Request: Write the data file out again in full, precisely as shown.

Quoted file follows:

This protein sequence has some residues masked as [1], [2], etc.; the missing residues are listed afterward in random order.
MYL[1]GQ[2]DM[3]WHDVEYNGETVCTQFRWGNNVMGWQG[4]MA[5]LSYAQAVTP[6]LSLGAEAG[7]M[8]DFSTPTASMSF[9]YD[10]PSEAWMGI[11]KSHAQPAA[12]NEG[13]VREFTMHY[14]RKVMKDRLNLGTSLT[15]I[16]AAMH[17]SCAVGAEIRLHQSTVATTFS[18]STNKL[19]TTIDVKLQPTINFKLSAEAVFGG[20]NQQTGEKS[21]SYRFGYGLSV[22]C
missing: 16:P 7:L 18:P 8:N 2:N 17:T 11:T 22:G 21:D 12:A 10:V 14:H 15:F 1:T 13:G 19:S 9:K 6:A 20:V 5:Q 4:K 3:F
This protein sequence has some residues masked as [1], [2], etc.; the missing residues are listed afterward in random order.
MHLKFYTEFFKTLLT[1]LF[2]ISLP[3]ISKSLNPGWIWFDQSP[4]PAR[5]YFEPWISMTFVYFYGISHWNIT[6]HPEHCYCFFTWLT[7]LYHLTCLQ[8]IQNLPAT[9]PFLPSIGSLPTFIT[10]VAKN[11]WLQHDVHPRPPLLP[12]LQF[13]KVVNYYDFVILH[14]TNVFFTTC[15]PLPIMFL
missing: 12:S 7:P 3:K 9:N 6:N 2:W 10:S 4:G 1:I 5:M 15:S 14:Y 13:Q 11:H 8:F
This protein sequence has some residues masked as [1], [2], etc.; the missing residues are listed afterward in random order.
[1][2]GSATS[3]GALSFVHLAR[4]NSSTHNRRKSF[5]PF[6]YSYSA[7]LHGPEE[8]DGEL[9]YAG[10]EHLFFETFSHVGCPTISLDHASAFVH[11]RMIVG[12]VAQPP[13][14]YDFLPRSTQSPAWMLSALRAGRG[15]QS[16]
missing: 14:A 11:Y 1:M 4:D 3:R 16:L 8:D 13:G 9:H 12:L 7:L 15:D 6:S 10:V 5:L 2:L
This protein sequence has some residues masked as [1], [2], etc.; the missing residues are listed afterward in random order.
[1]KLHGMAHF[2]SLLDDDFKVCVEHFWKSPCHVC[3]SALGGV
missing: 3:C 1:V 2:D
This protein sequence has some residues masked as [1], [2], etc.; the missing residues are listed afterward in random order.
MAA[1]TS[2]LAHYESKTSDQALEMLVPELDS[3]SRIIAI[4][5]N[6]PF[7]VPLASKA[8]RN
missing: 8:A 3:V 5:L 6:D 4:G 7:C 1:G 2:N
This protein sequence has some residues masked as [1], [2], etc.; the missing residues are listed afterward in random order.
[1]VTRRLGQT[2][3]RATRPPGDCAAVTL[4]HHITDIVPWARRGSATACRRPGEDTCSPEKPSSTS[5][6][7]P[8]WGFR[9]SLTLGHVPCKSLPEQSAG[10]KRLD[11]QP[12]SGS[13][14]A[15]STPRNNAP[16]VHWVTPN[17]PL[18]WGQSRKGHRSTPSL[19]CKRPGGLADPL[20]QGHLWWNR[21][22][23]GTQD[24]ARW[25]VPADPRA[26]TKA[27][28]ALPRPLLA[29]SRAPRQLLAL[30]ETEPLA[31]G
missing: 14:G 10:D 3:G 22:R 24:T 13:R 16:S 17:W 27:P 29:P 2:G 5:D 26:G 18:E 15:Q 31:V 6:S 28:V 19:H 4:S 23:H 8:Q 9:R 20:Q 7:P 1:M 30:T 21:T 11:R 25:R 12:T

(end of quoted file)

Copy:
This protein sequence has some residues masked as [1], [2], etc.; the missing residues are listed afterward in random order.
MYL[1]GQ[2]DM[3]WHDVEYNGETVCTQFRWGNNVMGWQG[4]MA[5]LSYAQAVTP[6]LSLGAEAG[7]M[8]DFSTPTASMSF[9]YD[10]PSEAWMGI[11]KSHAQPAA[12]NEG[13]VREFTMHY[14]RKVMKDRLNLGTSLT[15]I[16]AAMH[17]SCAVGAEIRLHQSTVATTFS[18]STNKL[19]TTIDVKLQPTINFKLSAEAVFGG[20]NQQTGEKS[21]SYRFGYGLSV[22]C
missing: 16:P 7:L 18:P 8:N 2:N 17:T 11:T 22:G 21:D 12:A 10:V 14:H 15:F 1:T 13:G 19:S 9:K 6:A 20:V 5:Q 4:K 3:F
This protein sequence has some residues masked as [1], [2], etc.; the missing residues are listed afterward in random order.
MHLKFYTEFFKTLLT[1]LF[2]ISLP[3]ISKSLNPGWIWFDQSP[4]PAR[5]YFEPWISMTFVYFYGISHWNIT[6]HPEHCYCFFTWLT[7]LYHLTCLQ[8]IQNLPAT[9]PFLPSIGSLPTFIT[10]VAKN[11]WLQHDVHPRPPLLP[12]LQF[13]KVVNYYDFVILH[14]TNVFFTTC[15]PLPIMFL
missing: 12:S 7:P 3:K 9:N 6:N 2:W 10:S 4:G 1:I 5:M 15:S 14:Y 13:Q 11:H 8:F
This protein sequence has some residues masked as [1], [2], etc.; the missing residues are listed afterward in random order.
[1][2]GSATS[3]GALSFVHLAR[4]NSSTHNRRKSF[5]PF[6]YSYSA[7]LHGPEE[8]DGEL[9]YAG[10]EHLFFETFSHVGCPTISLDHASAFVH[11]RMIVG[12]VAQPP[13][14]YDFLPRSTQSPAWMLSALRAGRG[15]QS[16]
missing: 14:A 11:Y 1:M 4:D 3:R 16:L 8:D 13:G 9:H 12:L 7:L 15:D 6:S 10:V 5:L 2:L
This protein sequence has some residues masked as [1], [2], etc.; the missing residues are listed afterward in random order.
[1]KLHGMAHF[2]SLLDDDFKVCVEHFWKSPCHVC[3]SALGGV
missing: 3:C 1:V 2:D
This protein sequence has some residues masked as [1], [2], etc.; the missing residues are listed afterward in random order.
MAA[1]TS[2]LAHYESKTSDQALEMLVPELDS[3]SRIIAI[4][5]N[6]PF[7]VPLASKA[8]RN
missing: 8:A 3:V 5:L 6:D 4:G 7:C 1:G 2:N
This protein sequence has some residues masked as [1], [2], etc.; the missing residues are listed afterward in random order.
[1]VTRRLGQT[2][3]RATRPPGDCAAVTL[4]HHITDIVPWARRGSATACRRPGEDTCSPEKPSSTS[5][6][7]P[8]WGFR[9]SLTLGHVPCKSLPEQSAG[10]KRLD[11]QP[12]SGS[13][14]A[15]STPRNNAP[16]VHWVTPN[17]PL[18]WGQSRKGHRSTPSL[19]CKRPGGLADPL[20]QGHLWWNR[21][22][23]GTQD[24]ARW[25]VPADPRA[26]TKA[27][28]ALPRPLLA[29]SRAPRQLLAL[30]ETEPLA[31]G
missing: 14:G 10:D 3:G 22:R 24:T 13:R 16:S 17:W 27:P 29:P 2:G 5:D 26:G 18:E 15:Q 31:V 6:S 28:V 19:H 4:S 23:H 8:Q 9:R 20:Q 7:P 1:M 30:T 21:T 11:R 25:R 12:T